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Social Geography and the Taken-for-Granted World

David Ley
Transactions of the Institute of British Geographers
Vol. 2, No. 4 (1977), pp. 498-512
DOI: 10.2307/622303
Stable URL: http://www.jstor.org/stable/622303
Page Count: 15
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Social Geography and the Taken-for-Granted World
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Abstract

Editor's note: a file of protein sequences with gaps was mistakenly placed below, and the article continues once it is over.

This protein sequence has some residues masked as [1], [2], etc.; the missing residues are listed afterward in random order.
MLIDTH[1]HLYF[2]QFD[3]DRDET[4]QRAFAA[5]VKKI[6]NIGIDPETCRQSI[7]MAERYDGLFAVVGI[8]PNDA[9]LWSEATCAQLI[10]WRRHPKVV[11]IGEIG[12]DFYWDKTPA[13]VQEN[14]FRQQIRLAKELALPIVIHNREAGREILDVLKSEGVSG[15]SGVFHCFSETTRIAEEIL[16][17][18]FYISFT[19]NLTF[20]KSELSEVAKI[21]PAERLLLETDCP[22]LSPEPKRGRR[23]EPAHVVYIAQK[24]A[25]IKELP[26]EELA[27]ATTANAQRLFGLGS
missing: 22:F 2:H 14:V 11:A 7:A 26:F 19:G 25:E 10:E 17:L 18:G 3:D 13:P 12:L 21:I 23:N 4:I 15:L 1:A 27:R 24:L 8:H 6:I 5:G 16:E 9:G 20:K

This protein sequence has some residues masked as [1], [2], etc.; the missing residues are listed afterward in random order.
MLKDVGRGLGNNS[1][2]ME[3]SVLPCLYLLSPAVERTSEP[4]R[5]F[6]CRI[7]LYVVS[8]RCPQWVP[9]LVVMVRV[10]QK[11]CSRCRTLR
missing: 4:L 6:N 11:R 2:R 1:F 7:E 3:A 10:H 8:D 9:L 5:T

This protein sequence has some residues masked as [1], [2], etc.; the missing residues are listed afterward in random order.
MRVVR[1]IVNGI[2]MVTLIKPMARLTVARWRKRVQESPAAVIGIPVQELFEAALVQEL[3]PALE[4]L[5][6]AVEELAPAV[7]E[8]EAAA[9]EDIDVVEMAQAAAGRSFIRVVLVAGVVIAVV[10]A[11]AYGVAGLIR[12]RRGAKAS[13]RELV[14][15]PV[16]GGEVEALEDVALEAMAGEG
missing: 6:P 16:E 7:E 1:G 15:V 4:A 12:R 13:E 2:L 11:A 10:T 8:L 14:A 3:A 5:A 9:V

This paper addresses the lack of both a clear theoretical direction and an appropriate philosophical underpinning in recent commentaries on social geography. It argues that in extending analysis beyond the map to social and cognitive processes, the researcher has entered a world where objectivity is joined by subjectivity. Vidalian geography, Park's urban sociology, and behavioural geography, all promising precedents for a social geography of man, have foundered in part because they failed to draw upon an appropriate philosophical underpinning to engage the distinctive epistemological issues of subjectivity. Either they were absorbed into a tradition which rejected the place of subjectivity, or else their humanist focus was lost in the inflexible scientism of a hypothetico-deductive mould. A social geography which delves beneath the map cannot avoid the subjective, for in the taken-for-granted world of everyday experience, which is the ground of group behaviour and decision-making, every object is always an object for a subject. Phenomenology is a philosophy which takes the everyday world with its inevitable mesh of fact and value as its centre of concern. The theory of social action of the phenomenologist Alfred Schutz is suggested as an appropriate underpinning for a social geography concerned with the social and cognitive processes which lend a meaning to place, and guide the decision-making of both groups and organisations.

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